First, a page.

What CPAs need to know: Advocacy in 2018

Written on Dec 21, 2017

By Gary Hunt, senior content editor

The past year saw breathtaking progress on long-sought legislative reforms, but the story of CPAs’ legislative priorities is a cliffhanger as 2017 draws to a close.

The fate of some of those measures – for now – is in the hands of the court system.

“We made some significant gains in 2017 that we now are working to protect,” said Barbara Benton, CAE, OSCPA VP of government relations. “Opponents are seeking to dismantle some of those gains with municipal income tax reform issues.”

The Ohio Legislature in June passed a state budget bill that included the option of centralized collection of municipal net profits taxes, something OSCPA has argued for years is necessary to improve the state’s arcane tax system. However, in recent weeks, cities have filed two lawsuits challenging the constitutionality of the provision.

The crux of OSCPA’s advocacy efforts in 2018 will be fighting those lawsuits, Benton said.

“This is on two fronts,” Benton said. “We, along with 29 other business organizations making up the Municipal Tax Reform Coalition, are fighting two separate lawsuits against the state in the courts. Proponents are seeking to repeal not only the option of centralized collection, but also want to reinstate sales throwback and reject many of the provisions of House Bill 5,” which was signed into law in 2014.

OSCPA’s Tax Policy Director Greg Saul, Esq., CAE, said the law should survive a challenge on constitutional grounds, a view Benton echoed.

“We are confident the courts will agree that the legislature has full authority under the Ohio Constitution to limit the mechanics of how cities tax residents and businesses,” she said.

Nevertheless, the lawsuits create uncertainty and expend local and state tax dollars and resources that could be used elsewhere. Still, OSCPA has other areas it will be concentrating on in the New Year, most notably:

  • Enacting bright-line residency legislation for state income tax purposes.
  • The passage of federal/state tax conformity legislation for the 2018 filing period.
  • Defeating legislation seeking to reinstitute the municipal sales throwback rule.
  • Defeating legislation allowing judges to assess attorney fees pre-judgement on taxpayers challenging municipal tax liabilities.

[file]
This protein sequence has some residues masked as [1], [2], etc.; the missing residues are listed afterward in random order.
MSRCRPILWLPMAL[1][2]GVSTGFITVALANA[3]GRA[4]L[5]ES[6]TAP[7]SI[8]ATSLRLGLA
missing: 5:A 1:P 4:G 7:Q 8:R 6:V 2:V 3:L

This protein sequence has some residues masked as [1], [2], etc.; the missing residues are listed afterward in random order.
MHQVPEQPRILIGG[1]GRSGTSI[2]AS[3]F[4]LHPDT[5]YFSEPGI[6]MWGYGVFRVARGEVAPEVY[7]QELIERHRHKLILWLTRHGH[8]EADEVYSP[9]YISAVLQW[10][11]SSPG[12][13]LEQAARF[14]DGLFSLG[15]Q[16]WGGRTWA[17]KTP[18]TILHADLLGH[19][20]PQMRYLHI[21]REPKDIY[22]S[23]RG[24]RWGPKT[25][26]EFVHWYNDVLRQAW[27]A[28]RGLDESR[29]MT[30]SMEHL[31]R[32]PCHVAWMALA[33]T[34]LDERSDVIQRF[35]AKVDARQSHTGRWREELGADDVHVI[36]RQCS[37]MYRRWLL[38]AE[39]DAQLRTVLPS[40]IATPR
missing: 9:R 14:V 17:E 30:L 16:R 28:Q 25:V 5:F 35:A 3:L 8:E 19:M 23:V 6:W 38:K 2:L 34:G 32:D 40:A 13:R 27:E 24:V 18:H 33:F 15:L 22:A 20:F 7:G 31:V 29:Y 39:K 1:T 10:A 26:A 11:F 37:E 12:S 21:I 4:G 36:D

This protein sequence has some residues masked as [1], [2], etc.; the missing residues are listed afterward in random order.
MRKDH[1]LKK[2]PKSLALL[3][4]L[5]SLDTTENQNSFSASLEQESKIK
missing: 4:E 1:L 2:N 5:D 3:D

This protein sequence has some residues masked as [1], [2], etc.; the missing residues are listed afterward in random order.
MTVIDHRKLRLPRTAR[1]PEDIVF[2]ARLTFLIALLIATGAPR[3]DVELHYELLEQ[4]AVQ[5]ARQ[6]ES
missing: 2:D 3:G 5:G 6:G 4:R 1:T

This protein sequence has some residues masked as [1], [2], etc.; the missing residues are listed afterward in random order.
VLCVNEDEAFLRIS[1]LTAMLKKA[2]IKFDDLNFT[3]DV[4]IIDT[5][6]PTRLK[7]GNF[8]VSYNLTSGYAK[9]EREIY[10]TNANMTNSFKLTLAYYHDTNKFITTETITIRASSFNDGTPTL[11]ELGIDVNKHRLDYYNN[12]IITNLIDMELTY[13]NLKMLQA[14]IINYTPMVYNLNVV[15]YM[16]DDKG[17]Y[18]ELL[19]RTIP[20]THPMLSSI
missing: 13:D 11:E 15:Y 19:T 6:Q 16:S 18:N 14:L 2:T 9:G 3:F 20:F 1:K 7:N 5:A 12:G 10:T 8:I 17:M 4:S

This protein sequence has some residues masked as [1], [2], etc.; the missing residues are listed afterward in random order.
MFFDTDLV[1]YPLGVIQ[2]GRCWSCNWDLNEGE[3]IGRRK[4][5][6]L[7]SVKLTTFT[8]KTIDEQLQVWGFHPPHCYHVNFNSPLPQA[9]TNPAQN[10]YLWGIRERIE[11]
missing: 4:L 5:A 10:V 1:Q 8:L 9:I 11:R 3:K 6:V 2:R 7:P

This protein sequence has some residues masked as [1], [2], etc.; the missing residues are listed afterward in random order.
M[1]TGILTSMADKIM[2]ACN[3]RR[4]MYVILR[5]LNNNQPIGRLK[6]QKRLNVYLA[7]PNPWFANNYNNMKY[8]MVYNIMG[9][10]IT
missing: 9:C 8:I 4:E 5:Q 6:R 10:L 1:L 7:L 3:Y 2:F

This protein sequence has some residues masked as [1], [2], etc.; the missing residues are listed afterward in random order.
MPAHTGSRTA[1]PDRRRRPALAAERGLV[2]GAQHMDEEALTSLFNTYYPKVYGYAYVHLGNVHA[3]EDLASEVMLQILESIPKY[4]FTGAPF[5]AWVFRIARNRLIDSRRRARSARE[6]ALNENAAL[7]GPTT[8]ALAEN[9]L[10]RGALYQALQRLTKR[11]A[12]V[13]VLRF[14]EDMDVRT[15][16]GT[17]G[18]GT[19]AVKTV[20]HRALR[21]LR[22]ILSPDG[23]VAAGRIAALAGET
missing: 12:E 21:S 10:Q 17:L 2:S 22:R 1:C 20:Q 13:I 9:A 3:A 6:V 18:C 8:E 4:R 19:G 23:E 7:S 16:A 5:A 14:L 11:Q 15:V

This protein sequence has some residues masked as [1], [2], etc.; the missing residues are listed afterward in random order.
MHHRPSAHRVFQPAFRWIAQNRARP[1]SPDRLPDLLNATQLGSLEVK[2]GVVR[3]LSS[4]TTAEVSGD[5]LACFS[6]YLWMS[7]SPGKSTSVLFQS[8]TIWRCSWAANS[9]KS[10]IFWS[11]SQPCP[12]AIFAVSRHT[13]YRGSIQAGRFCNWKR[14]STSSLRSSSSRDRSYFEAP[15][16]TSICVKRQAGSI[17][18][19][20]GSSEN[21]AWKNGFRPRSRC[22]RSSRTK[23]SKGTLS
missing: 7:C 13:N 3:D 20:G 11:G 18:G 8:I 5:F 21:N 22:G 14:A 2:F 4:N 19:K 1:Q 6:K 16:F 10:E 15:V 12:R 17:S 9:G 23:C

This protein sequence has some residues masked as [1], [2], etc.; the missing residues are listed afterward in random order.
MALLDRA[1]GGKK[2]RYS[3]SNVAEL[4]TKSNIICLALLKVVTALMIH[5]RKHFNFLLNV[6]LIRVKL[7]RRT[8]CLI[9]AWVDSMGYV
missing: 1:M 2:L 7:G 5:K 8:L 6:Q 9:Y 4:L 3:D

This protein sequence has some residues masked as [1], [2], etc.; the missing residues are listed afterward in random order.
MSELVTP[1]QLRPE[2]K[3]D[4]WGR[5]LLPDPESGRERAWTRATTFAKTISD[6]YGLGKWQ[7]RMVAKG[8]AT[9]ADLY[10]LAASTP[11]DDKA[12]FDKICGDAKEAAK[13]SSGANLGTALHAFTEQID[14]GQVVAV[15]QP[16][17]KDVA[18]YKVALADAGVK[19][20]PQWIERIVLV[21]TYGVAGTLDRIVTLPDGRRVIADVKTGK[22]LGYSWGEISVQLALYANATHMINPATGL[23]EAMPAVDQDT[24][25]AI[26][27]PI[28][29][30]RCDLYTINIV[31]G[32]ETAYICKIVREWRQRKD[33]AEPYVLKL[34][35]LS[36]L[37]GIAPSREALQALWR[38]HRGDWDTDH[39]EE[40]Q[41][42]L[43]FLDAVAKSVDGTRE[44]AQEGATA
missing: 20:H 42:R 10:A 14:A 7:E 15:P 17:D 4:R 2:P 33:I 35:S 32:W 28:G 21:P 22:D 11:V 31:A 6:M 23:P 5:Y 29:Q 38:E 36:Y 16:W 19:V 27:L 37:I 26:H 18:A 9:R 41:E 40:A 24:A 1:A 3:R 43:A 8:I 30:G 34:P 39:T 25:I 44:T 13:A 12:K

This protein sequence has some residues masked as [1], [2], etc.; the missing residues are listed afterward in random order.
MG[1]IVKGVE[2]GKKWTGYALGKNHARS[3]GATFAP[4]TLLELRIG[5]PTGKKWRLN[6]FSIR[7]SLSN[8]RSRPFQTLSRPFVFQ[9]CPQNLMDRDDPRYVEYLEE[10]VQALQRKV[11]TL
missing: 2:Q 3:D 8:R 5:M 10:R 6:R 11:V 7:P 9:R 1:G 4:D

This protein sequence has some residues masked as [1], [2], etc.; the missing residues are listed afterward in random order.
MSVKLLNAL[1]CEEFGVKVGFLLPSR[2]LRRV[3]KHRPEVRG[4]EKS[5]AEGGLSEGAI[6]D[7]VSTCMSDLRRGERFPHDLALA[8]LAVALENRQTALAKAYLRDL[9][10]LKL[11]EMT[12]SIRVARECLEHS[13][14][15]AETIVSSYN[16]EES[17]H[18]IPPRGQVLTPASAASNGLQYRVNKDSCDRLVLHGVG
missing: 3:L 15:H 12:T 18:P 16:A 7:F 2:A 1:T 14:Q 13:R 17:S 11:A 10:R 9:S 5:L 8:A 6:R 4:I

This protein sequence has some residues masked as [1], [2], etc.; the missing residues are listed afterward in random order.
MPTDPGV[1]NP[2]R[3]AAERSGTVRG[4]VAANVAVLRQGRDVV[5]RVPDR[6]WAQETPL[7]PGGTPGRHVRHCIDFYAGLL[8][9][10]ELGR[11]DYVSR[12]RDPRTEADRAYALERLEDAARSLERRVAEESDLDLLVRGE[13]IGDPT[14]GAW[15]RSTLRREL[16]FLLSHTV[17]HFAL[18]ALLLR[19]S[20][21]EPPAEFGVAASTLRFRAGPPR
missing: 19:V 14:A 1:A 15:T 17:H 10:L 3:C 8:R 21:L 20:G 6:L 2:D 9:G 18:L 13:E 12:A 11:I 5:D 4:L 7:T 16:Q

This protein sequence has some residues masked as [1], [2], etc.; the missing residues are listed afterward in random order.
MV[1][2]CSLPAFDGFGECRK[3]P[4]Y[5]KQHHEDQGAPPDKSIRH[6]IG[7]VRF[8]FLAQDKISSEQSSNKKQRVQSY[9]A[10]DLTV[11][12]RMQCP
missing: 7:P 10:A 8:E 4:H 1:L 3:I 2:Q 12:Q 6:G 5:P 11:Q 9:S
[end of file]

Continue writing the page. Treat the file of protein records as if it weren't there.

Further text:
• Implementing OSCPA’s candidate endorsement program, which will evaluate numerous races in 2018, including all Ohio statewide races.

“In the long-term, we will keep our focus on the recommendations in OSCPA’s Tax Reform Task Force report,” Saul said. “We accomplished eight of our recommendations in the first half of this General Assembly, and the goal is to keep working on the remaining areas.”

Additionally, he said it’s often the work the Society does behind the scenes that has the most impact.

“The noteworthy thing about playing defense is that the issues we prevent from happening often are equally as important as the initiatives we endorse that are passed,” Saul said. “Although you will not hear as much about it, we're always working behind the scenes to stop harmful legislation.”

He said the three components of OSCPA’s governmental relations program are lobbying, the Ohio CPA/PAC and grass roots efforts. And it’s important to note that the legislative process is usually a marathon and not a sprint. CPAs can do their part by reaching out to their own legislators with OSCPA’s message and contacting the Society when they have concerns with government.

“If you have an issue, please come forward and give us real-life examples – that’s what helps OSCPA decide on legislative priorities and allows us to better explain problems to legislators,” Saul said.

View the complete list of OSCPA 2018 legislative, regulatory and judicial priorities.

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